Poll bo­nanza for vil­lages claimed by both AP, Odisha

The Times of India (New Delhi edition) - - FRONT PAGE - Satya­narayan Pat­tnaik

Ko­ra­put: Ku­muti Gamel of Neridi­walasa vil­lage has been ex­pect­ing the rush of of­fi­cials with health camps, fi­nan­cial pack­ages and other schemes. It is, after all, elec­tion time, and such height­ened ac­tiv­ity by the ad­min­is­tra­tion is com­mon across In­dia.

But there is a dif­fer­ence: Neridi­walasa and 27 other vil­lages un­der Ko­tia pan­chayat see the ar­rival of of­fi­cials from both Odisha and Andhra Pradesh, be­cause both states have laid claim to the area.

Ko­tia — which has of­fi­cially been in Odisha since the state was formed in 1936 and was claimed by what was un­di­vided Andhra Pradesh when that state was formed in 1953 — is part of the Pot­tangi assem­bly seat and the Ko­ra­put Lok Sabha seat in Odisha, but also in the Salur assem­bly and Araku Lok Sabha con­stituen­cies in Andhra. The sta- (Left) Andhra of­fi­cials pre­pare Aad­haar cards for Neridi­walasa res­i­dents; Ko­ra­put (in Odisha) col­lec­tor K S Chakravarthy (in black shirt) at an event at the same vil­lage

tus of Ko­tia is sub ju­dice as both states went to court and the dis­pute has been be­fore the Supreme Court since 1968.

Twenty-one of Ko­tia’s 28 vil­lages have been at the cen­tre of the tus­sle. The dis­pute es­ca­lated in Jan­uary 2018 after the Andhra gov­ern­ment laun-

ched Jan­mab­hoomi pro­gramme there, and the col­lec­tor of Viziana­garam dis­trict at­tended the event with­out, as Odisha claimed, in­ti­mat­ing his coun­ter­part in Ko­ra­put. This prompted the BJD gov­ern­ment here to an­nounce schemes for Ko­tia. Now, with polls in both states and na­tional elec­tions just months away, both gov­ern­ments have once again gone into over­drive.

On Jan­uary 7, of­fi­cials from Andhra vis­ited Neridi­walasa and dis­trib­uted blan­kets and diet sup­ple­ments among chil­dren and preg­nant women. They also con­ducted a free health camp there. The fol­low­ing day, Ko­ra­put col­lec­tor K Su­dar­shan Chakravarthy vis­ited Ph­a­gu­nase­nari vil­lage for a pro­gramme to make peo­ple aware of the Odisha gov­ern­ment’s schemes. This, too, was fol­lowed by a free health camp. In the last week of De­cem­ber, Andhra of­fi­cials had vis­ited with Aad­haar cards and old-age pen­sion pa­pers.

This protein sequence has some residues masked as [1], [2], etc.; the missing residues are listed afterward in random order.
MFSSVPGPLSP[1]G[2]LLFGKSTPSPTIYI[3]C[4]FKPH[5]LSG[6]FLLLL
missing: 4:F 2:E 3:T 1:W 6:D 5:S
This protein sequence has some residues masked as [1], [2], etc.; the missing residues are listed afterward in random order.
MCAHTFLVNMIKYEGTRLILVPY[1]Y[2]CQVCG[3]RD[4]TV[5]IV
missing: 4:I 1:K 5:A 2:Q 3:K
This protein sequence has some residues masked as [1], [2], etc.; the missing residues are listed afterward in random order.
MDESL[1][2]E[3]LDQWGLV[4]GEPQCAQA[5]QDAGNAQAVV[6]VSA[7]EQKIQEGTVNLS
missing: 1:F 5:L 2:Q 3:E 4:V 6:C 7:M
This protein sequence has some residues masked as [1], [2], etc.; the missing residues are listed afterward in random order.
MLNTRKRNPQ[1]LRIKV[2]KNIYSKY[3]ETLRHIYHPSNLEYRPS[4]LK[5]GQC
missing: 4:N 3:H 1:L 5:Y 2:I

Andhra’s al­leged in­tru­sion last Jan­uary had prompted Odisha to de­clare a spe­cial pack­age of Rs 150 crore for the de­vel­op­ment of Ko­tia, which has pre­dom­i­nantly tribal res­i­dents.

It an­nounced a 10-bed hos­pi­tal, a high school, a po­lice sta­tion, a bus ser­vice, elec­tri­fi­ca­tion of vil­lages and roads worth Rs 5 crore. “The state gov­ern­ment is de­vel­op­ing in­fra­struc­ture in Ko­tia. These projects are be­ing reg­u­larly mon­i­tored and all so­cial se­cu­rity pro­grammes of the state are be­ing im­ple­mented here,” said Chakravarthy.

The res­i­dents are not com­plain­ing. “This (pre-elec­tion ac­tiv­ity) is not new for us but this time, there is stiff com­pe­ti­tion be­tween both states to win us over,” said Ko­tia res­i­dent Suku Pangi.

“Most vil­lagers have voter iden­tity cards of the two states. Dur­ing polls — be it pan­chayat or assem­bly — we cast votes in both states as the polling dates are usu­ally dif­fer­ent,” said Ku­muti Gamel, who pos­sesses voter iden­tity cards of Odisha and Andhra.

Ko­ra­put dis­trict of­fi­cials said that while the ad­min­is­tra­tion usu­ally des­ig­nated seven booths for the Ko­tia pan­chayat dur­ing the gen­eral elec­tion, the Andhra gov­ern­ment des­ig­nated three for the 21 dis­puted vil­lages. With a pop­u­la­tion of 4,448, the vil­lages have around 1,600 el­i­gi­ble vot­ers. Dur­ing the 2014 gen­eral elec­tion, Ko­tia voted twice. On April 10, the res­i­dents voted to elect MP for Ko­ra­put Lok Sabha seat; on May 7, they voted to elect the leg­is­la­tor of the Araku Lok Sabha seat. In the event of a clash in elec­tion dates, the vil­lagers say they will vote in the Odisha polls.

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